Physicians debate tax reforms at CMA annual meeting
Roger Collier | CMAJ | August 21, 2017
Physicians were eager to share their opinions on the federal government’s proposed tax reforms.
“One of the ironic consequences of opposing these tax reforms is that we are advocating against collecting revenue that can be invested directly in health care, paid by those who are most able to pay,” said Dr. Vanessa Brcic of British Columbia.
Many physicians incorporate their practices to offset the risks and expenses of self-employment. Also, because they don’t have pensions or benefits, like salaried employees, they rely on paying lower rates of tax to fund their retirements and to cover unpaid time off for reasons such as illness or maternity leave.
But according to Dr. Hasan Sheikh of Ontario, incorporation is a “bad system for retirement savings.” Instead of fighting to keep tax benefits, physicians should instead advocate for access to pensions and benefits, he said. “Let’s find a way to align ourselves with our patients who don’t have access to those things so we can all be on the same page, and advocate for our patients as we advocate for ourselves.”
The fact that many Canadians in the workforce don’t have paid sick leave, pensions or other benefits was brought up by several doctors. Others noted that physicians are a privileged group, among the top 5% of earners in Canada, and should pay their fair share of taxes.
Still, most of the physicians who stood to comment on this issue at the session were opposed to the government’s proposal. They said it could potentially lead to numerous problems — for doctors, for patients and for the health care system.
“These changes are just too sudden,” said Dr. Nadia Alam of Ontario. “You can’t make tax reform of this scale in this fashion in 75 days. It just doesn’t work. It creates chaos.”
According to Dr. Shawn Whatley, president of the Ontario Medical Association, it will ultimately be patients who suffer if physicians are “attacked” with tax reform. “You cannot make a radical change to the fundamentals of the economics of health care without impacting patient care,” he said.
One physician suggested that reducing physician incomes, and their ability to retire, will only lead to more pressure during contract negotiations with provincial governments, who will then be forced to ask the federal government for more money. Another suggested that advocating for Canada’s 85 000 physicians to gain access to defined pension plans would be naive because of the high costs. Dr. Robert Davies of Alberta said providing tax advantages for small businesses levels the playing field with salaried employees who have a “host of untaxed benefits,” so the government’s proposed reforms don’t make sense.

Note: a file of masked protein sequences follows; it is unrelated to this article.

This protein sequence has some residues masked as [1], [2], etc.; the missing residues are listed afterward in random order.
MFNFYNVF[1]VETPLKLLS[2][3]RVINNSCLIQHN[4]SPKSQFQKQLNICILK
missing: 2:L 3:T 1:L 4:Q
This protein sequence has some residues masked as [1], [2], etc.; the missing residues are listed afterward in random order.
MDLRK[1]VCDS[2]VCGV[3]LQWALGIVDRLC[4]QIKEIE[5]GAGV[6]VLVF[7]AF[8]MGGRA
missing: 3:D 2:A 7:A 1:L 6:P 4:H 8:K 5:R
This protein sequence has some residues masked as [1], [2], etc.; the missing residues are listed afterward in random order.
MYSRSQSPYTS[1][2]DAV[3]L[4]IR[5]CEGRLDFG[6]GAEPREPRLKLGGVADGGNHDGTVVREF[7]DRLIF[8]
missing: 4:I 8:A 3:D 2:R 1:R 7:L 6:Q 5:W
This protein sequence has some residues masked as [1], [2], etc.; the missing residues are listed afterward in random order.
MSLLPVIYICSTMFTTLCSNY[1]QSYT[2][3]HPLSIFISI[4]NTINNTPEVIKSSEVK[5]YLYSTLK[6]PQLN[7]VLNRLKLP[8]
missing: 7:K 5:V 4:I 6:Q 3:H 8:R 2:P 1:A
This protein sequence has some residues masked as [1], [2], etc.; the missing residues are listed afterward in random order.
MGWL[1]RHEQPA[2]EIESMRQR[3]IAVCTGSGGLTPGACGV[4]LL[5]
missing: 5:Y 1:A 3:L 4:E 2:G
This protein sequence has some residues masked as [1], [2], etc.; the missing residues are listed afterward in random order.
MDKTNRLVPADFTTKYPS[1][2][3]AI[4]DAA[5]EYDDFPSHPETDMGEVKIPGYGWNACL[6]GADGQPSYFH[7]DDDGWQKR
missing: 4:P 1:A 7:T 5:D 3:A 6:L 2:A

“Their proposal doesn’t correct an inequity,” he said. “In fact, it creates one.”
Dr. Carrie Kollias shared a personal story to express her concerns. When she moved to rural Alberta to work as an orthopedic surgeon, her husband left a teaching position that would have given him a pension. Many people in similar situations rely on the doctor in the family to fund their spouse’s retirement as well, she said.
“I think there will be a problem with retention and recruitment of all physicians in rural areas,” she said.
Earlier in the day at the CMA annual meeting, the topic of the proposed tax reforms came up after a speech by Dr. Jane Philpott, the federal minister of health. Dr. Gigi Osler of Manitoba, a candidate to be the next CMA president-elect, noted that incorporated physicians assume the risk of establishing offices and clinics, employing staff and purchasing equipment.
“Canadian doctors care deeply about patients and about population health, but the government’s proposal on the taxation of incorporated businesses has caused great concern among our members as well as the small business community,” said Osler. “What assurances can you give us that the government will take our concerns into serious consideration?”
Philpott responded by assuring the CMA delegates that the government is indeed taking their concerns seriously. “I absolutely believe doctors need to be fairly paid for the very important work they do for society,” said Philpott.
However, she cautioned against passing judgment on the government’s proposal based on emotion or false stories circulated on social media. She encouraged physicians to read the 63-page document from the federal department of finance so they fully understand what is being proposed.
“This really is, actually, about fairness,” she said.
The current system allows only some doctors to reduce their tax burdens, said Philpott, such as physicians with children aged 18-24 or those with spouses who have much lower incomes. She noted that no such benefit is granted to unmarried doctors or those without children, who will have to pay much higher taxes.
“That doesn’t seem fair,” said Philpott.
Philpott’s remarks were not well received by many in attendance. Some immediately took to social media, saying that the health minister was “turning her back on physicians” and that doctors were indeed well informed and “do know the facts.”
This sentiment was echoed during the debate later in the day. One doctor said he was disappointed that Philpott had dismissed their concerns as emotional, uninformed feedback. Another physician, Dr. Bradley Fritz of BC, said he “took a little umbrage” at the health minister for “telling us we can’t read.”
Photo credit: CMA
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